Luke 1:26-38 – The 4th Sunday of Advent â€“ for December 21, 2014
â€œWhen Elizabeth was six months pregnant, God sent the angel Gabriel to Nazareth, a city in Galilee.â€ (Luke 1:26)
She was confused by these words and wondered what kind of greeting this might be. â€œThe angel said, â€œDonâ€™t be afraid, Mary, God is honoring you.â€
â€œMary,â€ in the sheltering darkness of the room, is alone but doesnâ€™t feel lonely. She leans forward, alert.
Why does this moment feel different?
â€œGabrielâ€ slips unnoticed into the building, as hesitant as he is hopeful. With curious eyes, he scans the unfamiliar surroundings.
Is this the moment that will make a difference?
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In several of the churches I served, I asked a young womanâ€”maybe fourteen or fifteen years oldâ€”to read Lukeâ€™s familiar verses where Mary was informed about her impending pregnancy. I wanted a reminder that the first Christmas story hinged on the voiceless. In the so-called Bible times, all women were considered property; Maryâ€™s identity would always be based on which him she married. She was merely some manâ€™s future wife from a ho-hum village in a meaningless region that barely appeared as a dot on the sprawling map of the empire. Like a million other female nobodies, Mary lived in an era when the powerful trampled the weak, and the haughty rich acquired more treasure while the humiliated poor spiraled deeper into poverty. (Though itâ€™s always been and still is this way.)
I have (mostly) never believed in the angels I read about, taught about, or preached about in all the churches I served. Gabriel, one of a handful of the Bibleâ€™s heavenly host with a name, was only a figment of an ancient, ignorant, and superstitious imagination. Hey, Iâ€™m a seminary-educated ordained minister, taught to analyze scripture, trained to question source material, and fully cognizant of the trap doors when taking the Bible literally. Iâ€™m confident the denizens of the pre-modern world believed that winged messengers delivered delightful (or dreary) news to mere mortals. They routinely believed that fearsome storms and a ruined crop revealed Godâ€™s anger, or that a gentle rain and a bountiful harvest confirmed Godâ€™s blessings. Those who pleased God were the rich, the healthy, and the royal. Those who displeased God were . . . well, everyone else.
I am also (mostly) confident that those living in this current age of science and technology have never and will never be â€œvisitedâ€ by any divine beings, with or without wings.
Butâ€”no surpriseâ€”tradition annually led me to have the Christmas tale read. And so a young womanâ€™s voice echoed in a contemporary sanctuary as Maryâ€™s ancient story was told again.
How did Mary feel? Confused, the writer of Luke declared.
And what of the angel? Though stifling a grin while cocooned in my ministerial robe and stole, when Gabriel appeared each December his problematic presence nudged (and nudges) me in uncomfortable ways. With my highfaluting degrees, my sarcasm and cynicism, I should dismiss his feathery inclusion in the birth mythology of my faith.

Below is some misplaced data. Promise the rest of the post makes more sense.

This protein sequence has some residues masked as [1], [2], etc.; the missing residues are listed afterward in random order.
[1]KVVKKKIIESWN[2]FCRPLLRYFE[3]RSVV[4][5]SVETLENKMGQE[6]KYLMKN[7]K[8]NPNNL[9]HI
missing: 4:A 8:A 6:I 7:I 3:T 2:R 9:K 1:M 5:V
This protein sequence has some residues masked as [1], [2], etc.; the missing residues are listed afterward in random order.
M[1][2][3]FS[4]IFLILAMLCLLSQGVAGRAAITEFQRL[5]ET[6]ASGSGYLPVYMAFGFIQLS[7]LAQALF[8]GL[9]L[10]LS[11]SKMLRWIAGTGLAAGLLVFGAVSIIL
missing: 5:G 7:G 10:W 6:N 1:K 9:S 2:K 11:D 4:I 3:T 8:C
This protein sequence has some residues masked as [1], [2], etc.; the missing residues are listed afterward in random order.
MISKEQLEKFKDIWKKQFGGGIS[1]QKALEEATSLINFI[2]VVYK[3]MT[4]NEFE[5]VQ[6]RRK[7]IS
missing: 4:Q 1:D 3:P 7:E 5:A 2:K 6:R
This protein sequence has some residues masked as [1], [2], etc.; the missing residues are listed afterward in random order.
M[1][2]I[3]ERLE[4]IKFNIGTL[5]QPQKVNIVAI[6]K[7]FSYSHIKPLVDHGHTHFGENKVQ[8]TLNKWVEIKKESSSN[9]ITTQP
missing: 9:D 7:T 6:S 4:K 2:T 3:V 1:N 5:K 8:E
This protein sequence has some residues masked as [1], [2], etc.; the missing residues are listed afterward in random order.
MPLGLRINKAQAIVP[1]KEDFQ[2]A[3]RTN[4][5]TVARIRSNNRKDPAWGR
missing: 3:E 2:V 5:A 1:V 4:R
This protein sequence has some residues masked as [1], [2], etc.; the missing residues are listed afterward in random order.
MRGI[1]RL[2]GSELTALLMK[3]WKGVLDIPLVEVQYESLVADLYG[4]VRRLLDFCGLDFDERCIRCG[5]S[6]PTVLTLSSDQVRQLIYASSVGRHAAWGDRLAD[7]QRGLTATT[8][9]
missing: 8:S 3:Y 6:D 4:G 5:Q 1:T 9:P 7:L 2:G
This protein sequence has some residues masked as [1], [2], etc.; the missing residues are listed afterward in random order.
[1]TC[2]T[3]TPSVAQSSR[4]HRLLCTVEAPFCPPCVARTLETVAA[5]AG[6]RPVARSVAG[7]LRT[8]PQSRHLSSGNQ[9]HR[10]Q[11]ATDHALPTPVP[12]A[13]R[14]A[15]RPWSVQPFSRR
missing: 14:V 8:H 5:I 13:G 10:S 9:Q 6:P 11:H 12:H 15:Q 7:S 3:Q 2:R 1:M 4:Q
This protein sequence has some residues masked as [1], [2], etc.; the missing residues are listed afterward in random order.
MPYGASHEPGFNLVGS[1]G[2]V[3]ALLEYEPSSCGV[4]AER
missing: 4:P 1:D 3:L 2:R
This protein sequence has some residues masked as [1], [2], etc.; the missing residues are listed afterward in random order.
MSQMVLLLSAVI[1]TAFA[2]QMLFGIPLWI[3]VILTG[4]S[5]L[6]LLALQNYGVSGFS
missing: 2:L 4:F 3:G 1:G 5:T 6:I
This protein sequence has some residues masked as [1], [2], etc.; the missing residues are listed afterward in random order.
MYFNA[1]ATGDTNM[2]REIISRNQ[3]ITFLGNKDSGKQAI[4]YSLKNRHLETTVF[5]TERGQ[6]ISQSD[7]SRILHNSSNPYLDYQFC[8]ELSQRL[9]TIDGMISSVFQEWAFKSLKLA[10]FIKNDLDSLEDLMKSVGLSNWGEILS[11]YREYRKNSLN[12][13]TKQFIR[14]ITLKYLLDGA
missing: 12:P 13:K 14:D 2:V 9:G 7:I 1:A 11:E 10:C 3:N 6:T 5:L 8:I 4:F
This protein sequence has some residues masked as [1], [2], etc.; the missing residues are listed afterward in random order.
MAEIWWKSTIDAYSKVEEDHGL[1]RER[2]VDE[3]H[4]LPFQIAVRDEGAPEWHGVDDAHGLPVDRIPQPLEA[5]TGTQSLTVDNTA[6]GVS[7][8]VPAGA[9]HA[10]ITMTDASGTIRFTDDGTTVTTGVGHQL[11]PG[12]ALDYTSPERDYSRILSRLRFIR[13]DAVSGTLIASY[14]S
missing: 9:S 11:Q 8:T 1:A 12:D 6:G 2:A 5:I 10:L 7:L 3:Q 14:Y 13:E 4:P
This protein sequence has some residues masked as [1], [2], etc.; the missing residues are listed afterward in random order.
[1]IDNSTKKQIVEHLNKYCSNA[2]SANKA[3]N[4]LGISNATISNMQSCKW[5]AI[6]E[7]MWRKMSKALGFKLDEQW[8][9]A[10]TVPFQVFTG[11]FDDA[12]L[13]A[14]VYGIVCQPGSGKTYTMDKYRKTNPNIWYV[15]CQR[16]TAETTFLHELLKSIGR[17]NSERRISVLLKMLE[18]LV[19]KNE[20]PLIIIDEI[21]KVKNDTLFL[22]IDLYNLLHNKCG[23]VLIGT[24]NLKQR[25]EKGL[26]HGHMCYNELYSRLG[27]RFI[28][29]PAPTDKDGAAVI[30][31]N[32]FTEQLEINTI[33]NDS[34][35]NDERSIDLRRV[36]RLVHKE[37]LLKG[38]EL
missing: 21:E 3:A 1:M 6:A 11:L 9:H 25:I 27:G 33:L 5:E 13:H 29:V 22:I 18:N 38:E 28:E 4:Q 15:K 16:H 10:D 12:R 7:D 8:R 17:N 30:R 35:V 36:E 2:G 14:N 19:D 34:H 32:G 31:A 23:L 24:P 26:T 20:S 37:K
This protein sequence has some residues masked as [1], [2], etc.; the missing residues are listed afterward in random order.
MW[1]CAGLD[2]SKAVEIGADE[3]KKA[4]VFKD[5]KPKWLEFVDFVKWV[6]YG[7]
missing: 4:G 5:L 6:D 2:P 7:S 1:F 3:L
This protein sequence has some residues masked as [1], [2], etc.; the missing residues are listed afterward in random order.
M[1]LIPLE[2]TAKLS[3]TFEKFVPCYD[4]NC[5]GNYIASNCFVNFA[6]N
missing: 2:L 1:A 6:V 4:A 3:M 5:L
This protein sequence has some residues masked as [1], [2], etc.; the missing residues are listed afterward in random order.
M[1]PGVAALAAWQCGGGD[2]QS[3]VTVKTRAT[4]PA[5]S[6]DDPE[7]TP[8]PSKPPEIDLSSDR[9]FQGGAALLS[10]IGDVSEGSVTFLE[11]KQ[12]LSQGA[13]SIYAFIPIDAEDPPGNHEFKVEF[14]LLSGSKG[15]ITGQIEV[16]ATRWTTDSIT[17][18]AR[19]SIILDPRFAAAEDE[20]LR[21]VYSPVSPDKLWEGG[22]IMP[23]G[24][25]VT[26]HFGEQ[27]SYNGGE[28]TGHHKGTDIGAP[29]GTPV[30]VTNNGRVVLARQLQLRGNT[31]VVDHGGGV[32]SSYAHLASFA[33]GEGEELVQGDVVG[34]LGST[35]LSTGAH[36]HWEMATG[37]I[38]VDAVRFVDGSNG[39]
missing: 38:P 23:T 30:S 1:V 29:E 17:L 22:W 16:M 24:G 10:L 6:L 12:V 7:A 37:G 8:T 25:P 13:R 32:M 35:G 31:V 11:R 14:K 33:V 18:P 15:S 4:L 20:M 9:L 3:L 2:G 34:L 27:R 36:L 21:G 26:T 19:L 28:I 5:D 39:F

And yet I canâ€™t quite ignore him. (Or did the ancient believers view angels as an â€œit?â€)
What did Gabriel say? Donâ€™t be afraid, the writer of Luke declared.
So here I am, again, a modern fellow with modern thoughts, with modern sensibilities, with a modern way of claiming values, making decisions, and setting goals.
When Gabriel shuffles into Maryâ€™s room, why do I hold my breath? Why does my expensive education seem inadequate?
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Iâ€™m (completely) convinced a â€œMaryâ€â€”young, old, or in betweenâ€”and a â€œGabrielâ€â€”with or without wingsâ€”will visit when we least expect it.
A â€œMaryâ€ will arrive at your church on Christmas Eve, or maybe on the sparsely attended Sunday a week after Christmas. This â€œMaryâ€ will blend into the crowd. She looks familiar, or she doesnâ€™t. Sheâ€™s poor, or poor in spirit. But, if you notice her, she seems to be waiting. Itâ€™s as if what the preacher says next will matter. Will todayâ€™s words speak truth? The waiting almost hurts, because this â€œMaryâ€ needs the right words said right now. Do youâ€”whether youâ€™re ordained or notâ€”know how important your next words are? On the fourth Sunday of Advent, we are cautioned to be careful with what we say. â€œMaryâ€ is listening.
What if â€œGabrielâ€ is just a guy from out of town stumbling into your Christmas Eve service, or maybe in the middle of July when all the regulars are taking the Sunday off? Heâ€™s thereâ€”though you canâ€™t tell from his angelic expressionâ€”to share something. He must talk to someone. He has something worth sharing, worth taking a moment to listen to when he politely asks if you have a minute. Will you take a minute for â€œGabriel?â€ On Adventâ€™s fourth Sunday, whenever it occurs, someone may have something more important to say than you do.
Mary and Gabriel are part of a long ago legend, written in a book eventually called Luke to counter the Roman Empireâ€™s assumptions and corruptions. The human empire fell (they always do); the holy enough words remain (they always do).
And a Mary arrives.
Gabriel is there too.
They are on the pages.
They are in the pews.
They are the next people you meet. Advent, in this time of confusions, invites you to help encourage another. Advent, because all of us are afraid, invites us to remember the next person may have something to say that changes everything.
(*Though I don’t mention it in this essay,Â I couldn’t resist posting a still from Wim Wenders’ Wings of Desire. For me, with my faith and doubts, it remains the best depiction of an angel in a film . . . the picture is from here; the Christmas Eve crowd picture is from here.)